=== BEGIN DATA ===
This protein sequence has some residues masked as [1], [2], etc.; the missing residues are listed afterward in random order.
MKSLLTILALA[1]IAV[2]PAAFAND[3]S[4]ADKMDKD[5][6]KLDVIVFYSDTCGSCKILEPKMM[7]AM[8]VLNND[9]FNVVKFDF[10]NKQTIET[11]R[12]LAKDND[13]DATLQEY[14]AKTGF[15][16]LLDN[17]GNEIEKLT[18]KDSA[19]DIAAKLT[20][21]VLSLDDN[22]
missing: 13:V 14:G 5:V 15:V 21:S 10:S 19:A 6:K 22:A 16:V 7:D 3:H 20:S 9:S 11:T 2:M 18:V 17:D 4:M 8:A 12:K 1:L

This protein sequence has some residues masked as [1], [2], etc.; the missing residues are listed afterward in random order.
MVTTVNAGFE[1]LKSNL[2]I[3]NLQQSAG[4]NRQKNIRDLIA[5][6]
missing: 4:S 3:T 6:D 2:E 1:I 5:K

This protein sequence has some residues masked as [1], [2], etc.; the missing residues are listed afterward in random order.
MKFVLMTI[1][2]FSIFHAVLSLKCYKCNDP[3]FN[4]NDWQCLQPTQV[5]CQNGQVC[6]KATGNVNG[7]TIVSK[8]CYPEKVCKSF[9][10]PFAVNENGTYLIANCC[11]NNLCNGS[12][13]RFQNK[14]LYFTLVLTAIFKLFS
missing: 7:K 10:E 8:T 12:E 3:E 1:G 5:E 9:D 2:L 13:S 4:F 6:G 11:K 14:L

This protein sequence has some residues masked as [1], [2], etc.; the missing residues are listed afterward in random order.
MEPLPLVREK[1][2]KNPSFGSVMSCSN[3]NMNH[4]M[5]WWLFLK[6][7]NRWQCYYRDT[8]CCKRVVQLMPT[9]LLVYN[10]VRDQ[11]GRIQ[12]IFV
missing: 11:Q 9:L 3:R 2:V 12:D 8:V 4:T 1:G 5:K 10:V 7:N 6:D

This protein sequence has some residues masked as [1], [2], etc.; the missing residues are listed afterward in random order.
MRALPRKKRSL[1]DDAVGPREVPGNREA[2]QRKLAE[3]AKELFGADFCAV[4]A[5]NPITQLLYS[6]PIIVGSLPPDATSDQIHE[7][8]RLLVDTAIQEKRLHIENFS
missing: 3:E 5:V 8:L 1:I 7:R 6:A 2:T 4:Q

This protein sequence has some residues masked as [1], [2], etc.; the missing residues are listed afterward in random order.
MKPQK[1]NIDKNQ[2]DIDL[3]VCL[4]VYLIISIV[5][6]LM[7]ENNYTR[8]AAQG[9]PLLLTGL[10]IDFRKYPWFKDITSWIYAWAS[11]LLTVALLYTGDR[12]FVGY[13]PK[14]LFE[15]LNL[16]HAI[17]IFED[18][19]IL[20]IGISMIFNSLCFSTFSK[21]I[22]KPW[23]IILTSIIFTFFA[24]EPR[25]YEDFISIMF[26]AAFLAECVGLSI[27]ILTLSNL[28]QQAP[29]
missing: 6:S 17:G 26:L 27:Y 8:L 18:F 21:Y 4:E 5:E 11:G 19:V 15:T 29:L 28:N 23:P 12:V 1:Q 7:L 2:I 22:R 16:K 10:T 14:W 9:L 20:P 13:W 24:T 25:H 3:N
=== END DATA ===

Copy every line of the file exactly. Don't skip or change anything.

This protein sequence has some residues masked as [1], [2], etc.; the missing residues are listed afterward in random order.
MKSLLTILALA[1]IAV[2]PAAFAND[3]S[4]ADKMDKD[5][6]KLDVIVFYSDTCGSCKILEPKMM[7]AM[8]VLNND[9]FNVVKFDF[10]NKQTIET[11]R[12]LAKDND[13]DATLQEY[14]AKTGF[15][16]LLDN[17]GNEIEKLT[18]KDSA[19]DIAAKLT[20][21]VLSLDDN[22]
missing: 13:V 14:G 5:V 15:V 21:S 10:S 19:A 6:K 22:A 16:V 7:D 3:H 20:S 9:S 11:T 2:M 18:V 17:D 4:M 8:A 12:K 1:L

This protein sequence has some residues masked as [1], [2], etc.; the missing residues are listed afterward in random order.
MVTTVNAGFE[1]LKSNL[2]I[3]NLQQSAG[4]NRQKNIRDLIA[5][6]
missing: 4:S 3:T 6:D 2:E 1:I 5:K

This protein sequence has some residues masked as [1], [2], etc.; the missing residues are listed afterward in random order.
MKFVLMTI[1][2]FSIFHAVLSLKCYKCNDP[3]FN[4]NDWQCLQPTQV[5]CQNGQVC[6]KATGNVNG[7]TIVSK[8]CYPEKVCKSF[9][10]PFAVNENGTYLIANCC[11]NNLCNGS[12][13]RFQNK[14]LYFTLVLTAIFKLFS
missing: 7:K 10:E 8:T 12:E 3:E 1:G 5:E 9:D 2:L 13:S 4:F 6:G 11:K 14:L

This protein sequence has some residues masked as [1], [2], etc.; the missing residues are listed afterward in random order.
MEPLPLVREK[1][2]KNPSFGSVMSCSN[3]NMNH[4]M[5]WWLFLK[6][7]NRWQCYYRDT[8]CCKRVVQLMPT[9]LLVYN[10]VRDQ[11]GRIQ[12]IFV
missing: 11:Q 9:L 3:R 2:V 12:D 8:V 4:T 1:G 5:K 10:V 7:N 6:D

This protein sequence has some residues masked as [1], [2], etc.; the missing residues are listed afterward in random order.
MRALPRKKRSL[1]DDAVGPREVPGNREA[2]QRKLAE[3]AKELFGADFCAV[4]A[5]NPITQLLYS[6]PIIVGSLPPDATSDQIHE[7][8]RLLVDTAIQEKRLHIENFS
missing: 3:E 5:V 8:L 1:I 7:R 6:A 2:T 4:Q

This protein sequence has some residues masked as [1], [2], etc.; the missing residues are listed afterward in random order.
MKPQK[1]NIDKNQ[2]DIDL[3]VCL[4]VYLIISIV[5][6]LM[7]ENNYTR[8]AAQG[9]PLLLTGL[10]IDFRKYPWFKDITSWIYAWAS[11]LLTVALLYTGDR[12]FVGY[13]PK[14]LFE[15]LNL[16]HAI[17]IFED[18][19]IL[20]IGISMIFNSLCFSTFSK[21]I[22]KPW[23]IILTSIIFTFFA[24]EPR[25]YEDFISIMF[26]AAFLAECVGLSI[27]ILTLSNL[28]QQAP[29]
missing: 6:S 17:G 26:L 27:Y 8:L 18:F 21:Y 4:E 5:E 11:G 19:V 15:T 29:L 28:N 23:P 12:V 1:Q 7:L 2:I 22:R 16:K 10:T 14:W 9:L 20:P 13:W 24:T 25:H 3:N